alumni Per AP, use “alumnus” for an individual male, “alumna” for an individual female; “alumni” for a group of males, “alumnae” for a group of females; and “alumni” when referring to a group composed of men and women. An individual need not have graduated from New Paltz to be considered an alumna or alumnus; any individual who attended New Paltz as a regularly enrolled student for one semester or 12 credits is considered an alumnus of New Paltz. Alumni should be identified by name, class year, and major in the following format: John Smith ’03 (Biology). For graduate degrees, graduation year should include a “g” at the end: Mark Thompson ’11g (Special Education). For alumni who hold more than one degree, do not separate degrees with a comma: Paul Johnson ’09 (Chemistry) ’11g (Special Education). Paul Huth ’72 ’79g (Biology). For guidelines governing use of birth name to help identify married alumnae, consult the INDIVIDUALS heading under the names entry. Consider using the term “graduate” to reduce repetition. Use the nickname “alum” sparingly, since that term could be confused with the name of a chemical compound.
American Indian, Native American Both are acceptable terms in general references for those in the U.S. when referring to two or more people of different tribal affiliations. They may be used interchangeably in New Paltz news releases and publications, depending upon the wishes of the individual(s) cited in the story. For individuals, use the name of the tribe; if that information is not immediately available, try to obtain it. He is a Navajo commissioner. She is a member of the Nisqually Indian Tribe. He is a citizen of the Cherokee Nation of Oklahoma. Some tribes and tribal nations use member; others use citizen. If in doubt, use citizen. Indian is used to describe the peoples and cultures of the South Asian nation of India. Do not use the term as a shorthand for American Indians.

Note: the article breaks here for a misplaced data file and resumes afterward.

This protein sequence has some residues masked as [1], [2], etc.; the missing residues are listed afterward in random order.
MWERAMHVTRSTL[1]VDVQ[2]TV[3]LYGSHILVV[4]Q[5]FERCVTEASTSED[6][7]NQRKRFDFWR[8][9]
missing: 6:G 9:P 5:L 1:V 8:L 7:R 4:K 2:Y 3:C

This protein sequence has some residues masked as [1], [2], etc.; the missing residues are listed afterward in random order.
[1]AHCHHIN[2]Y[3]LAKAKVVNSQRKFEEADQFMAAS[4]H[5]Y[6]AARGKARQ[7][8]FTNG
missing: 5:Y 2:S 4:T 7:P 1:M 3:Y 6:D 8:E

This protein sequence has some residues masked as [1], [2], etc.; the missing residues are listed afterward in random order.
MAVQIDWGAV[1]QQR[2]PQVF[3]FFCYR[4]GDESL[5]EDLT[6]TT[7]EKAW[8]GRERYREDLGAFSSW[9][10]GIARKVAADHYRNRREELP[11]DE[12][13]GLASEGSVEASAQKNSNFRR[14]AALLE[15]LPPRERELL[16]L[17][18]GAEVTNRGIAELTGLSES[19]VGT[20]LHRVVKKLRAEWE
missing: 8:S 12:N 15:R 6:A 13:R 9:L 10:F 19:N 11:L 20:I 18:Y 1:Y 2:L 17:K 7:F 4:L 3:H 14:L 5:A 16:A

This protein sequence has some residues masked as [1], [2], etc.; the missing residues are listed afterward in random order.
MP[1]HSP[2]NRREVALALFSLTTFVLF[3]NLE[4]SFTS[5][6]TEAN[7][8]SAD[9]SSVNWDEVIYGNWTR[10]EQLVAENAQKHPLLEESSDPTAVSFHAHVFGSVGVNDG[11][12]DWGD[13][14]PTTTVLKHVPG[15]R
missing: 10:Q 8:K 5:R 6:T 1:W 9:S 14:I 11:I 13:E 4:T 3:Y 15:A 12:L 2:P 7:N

and/& Use "and." An ampersand (&) is only acceptable when using a department or school name: College of Liberal Arts & Sciences.
animals Per AP, do not apply a personal pronoun to an animal unless its sex has been established or the animal has a name: The dog was scared and it barked. Rover was scared and he barked. The cat, which was scared, ran to its basket. Susie the cat, who was scared, ran to her basket. The bull tosses his horns. Capitalize breed names according to Webster's; for breeds not listed, capitalize words derived from proper nouns and use lowercase elsewhere: Thoroughbred, basset hound, Boston terrier. See also Chicago 7.105-7.106 and AP Stylebook's that, which, who, whom (pronouns) entry.
archaeology Not "archeology."
art exhibitions See EXHIBITIONS under composition titles entry.
artworks See the ARTWORKS heading under the composition titles entry.
assistant professor, associate professor See the ACADEMIC AND PROFESSIONAL TITLES heading under the titles entry.
attribution Attribute any statement that is not a widely known fact or that is a matter of opinion and is subject to potential disagreement. His nose is 44 picas long does not require attribution as long as it is true; the statement his nose looks like a banana should have attribution because it's an opinion subject to disagreement. Use caution in choosing verbs for attribution. Forms of the verb "say" are impartial and appear objective; other verbs, however, can inadvertently tint your writing with unintended shades of meaning. Words such as "noted," "commented," "claimed," "suggested," "charged," "denied" and "asserted" should be used with precision, not just for the sake of variety. Even innocent-sounding verbs such as "stated" and "told" can unwittingly make a source sound dogmatic or didactic. In general, present tense is acceptable in paraphrasing a line of thought that an individual continually expresses, but past tense is preferable in citing a literal quotation that an individual uttered at a specific time.